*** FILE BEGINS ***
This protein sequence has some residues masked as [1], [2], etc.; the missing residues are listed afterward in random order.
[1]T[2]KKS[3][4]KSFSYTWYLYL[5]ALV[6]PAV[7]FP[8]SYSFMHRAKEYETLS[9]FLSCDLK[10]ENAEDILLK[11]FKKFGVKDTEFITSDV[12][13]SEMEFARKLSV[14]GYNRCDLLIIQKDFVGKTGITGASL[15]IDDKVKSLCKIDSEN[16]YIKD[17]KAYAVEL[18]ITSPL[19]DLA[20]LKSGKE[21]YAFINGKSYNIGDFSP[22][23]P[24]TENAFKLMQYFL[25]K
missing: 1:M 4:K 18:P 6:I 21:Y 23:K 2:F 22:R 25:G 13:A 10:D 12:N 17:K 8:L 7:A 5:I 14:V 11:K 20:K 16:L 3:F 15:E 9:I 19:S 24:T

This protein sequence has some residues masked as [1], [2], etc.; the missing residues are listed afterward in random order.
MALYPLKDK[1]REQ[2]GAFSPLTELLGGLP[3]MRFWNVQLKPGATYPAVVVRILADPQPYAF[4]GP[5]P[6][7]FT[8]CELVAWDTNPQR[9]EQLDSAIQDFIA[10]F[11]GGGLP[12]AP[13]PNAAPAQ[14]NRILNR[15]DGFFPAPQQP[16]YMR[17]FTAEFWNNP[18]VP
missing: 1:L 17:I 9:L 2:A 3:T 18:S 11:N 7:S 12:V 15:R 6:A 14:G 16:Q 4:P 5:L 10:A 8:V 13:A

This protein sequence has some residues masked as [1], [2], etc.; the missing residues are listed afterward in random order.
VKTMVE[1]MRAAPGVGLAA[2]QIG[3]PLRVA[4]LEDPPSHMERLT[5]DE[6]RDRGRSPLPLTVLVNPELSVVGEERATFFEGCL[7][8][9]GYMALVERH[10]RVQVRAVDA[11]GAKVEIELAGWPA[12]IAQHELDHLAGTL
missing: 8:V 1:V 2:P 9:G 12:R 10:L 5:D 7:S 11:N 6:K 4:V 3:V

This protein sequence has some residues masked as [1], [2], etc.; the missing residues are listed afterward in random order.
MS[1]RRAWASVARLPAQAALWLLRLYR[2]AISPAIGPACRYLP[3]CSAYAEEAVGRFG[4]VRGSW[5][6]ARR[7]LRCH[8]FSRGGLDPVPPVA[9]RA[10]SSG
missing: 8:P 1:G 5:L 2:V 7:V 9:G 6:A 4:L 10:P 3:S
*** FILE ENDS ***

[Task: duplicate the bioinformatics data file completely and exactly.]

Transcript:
This protein sequence has some residues masked as [1], [2], etc.; the missing residues are listed afterward in random order.
[1]T[2]KKS[3][4]KSFSYTWYLYL[5]ALV[6]PAV[7]FP[8]SYSFMHRAKEYETLS[9]FLSCDLK[10]ENAEDILLK[11]FKKFGVKDTEFITSDV[12][13]SEMEFARKLSV[14]GYNRCDLLIIQKDFVGKTGITGASL[15]IDDKVKSLCKIDSEN[16]YIKD[17]KAYAVEL[18]ITSPL[19]DLA[20]LKSGKE[21]YAFINGKSYNIGDFSP[22][23]P[24]TENAFKLMQYFL[25]K
missing: 1:M 4:K 18:P 6:I 21:Y 23:K 2:F 22:R 25:G 13:A 10:D 12:N 17:K 8:L 7:A 5:I 14:V 11:K 20:K 16:L 3:F 15:E 9:I 19:S 24:T

This protein sequence has some residues masked as [1], [2], etc.; the missing residues are listed afterward in random order.
MALYPLKDK[1]REQ[2]GAFSPLTELLGGLP[3]MRFWNVQLKPGATYPAVVVRILADPQPYAF[4]GP[5]P[6][7]FT[8]CELVAWDTNPQR[9]EQLDSAIQDFIA[10]F[11]GGGLP[12]AP[13]PNAAPAQ[14]NRILNR[15]DGFFPAPQQP[16]YMR[17]FTAEFWNNP[18]VP
missing: 1:L 17:I 9:L 2:A 3:T 18:S 11:N 7:S 12:V 15:R 6:A 14:G 16:Q 4:P 5:L 10:A 8:V 13:A

This protein sequence has some residues masked as [1], [2], etc.; the missing residues are listed afterward in random order.
VKTMVE[1]MRAAPGVGLAA[2]QIG[3]PLRVA[4]LEDPPSHMERLT[5]DE[6]RDRGRSPLPLTVLVNPELSVVGEERATFFEGCL[7][8][9]GYMALVERH[10]RVQVRAVDA[11]GAKVEIELAGWPA[12]IAQHELDHLAGTL
missing: 8:V 1:V 2:P 9:G 12:R 10:L 5:D 7:S 11:N 6:K 4:V 3:V

This protein sequence has some residues masked as [1], [2], etc.; the missing residues are listed afterward in random order.
MS[1]RRAWASVARLPAQAALWLLRLYR[2]AISPAIGPACRYLP[3]CSAYAEEAVGRFG[4]VRGSW[5][6]ARR[7]LRCH[8]FSRGGLDPVPPVA[9]RA[10]SSG
missing: 8:P 1:G 5:L 2:V 7:V 9:G 6:A 4:L 10:P 3:S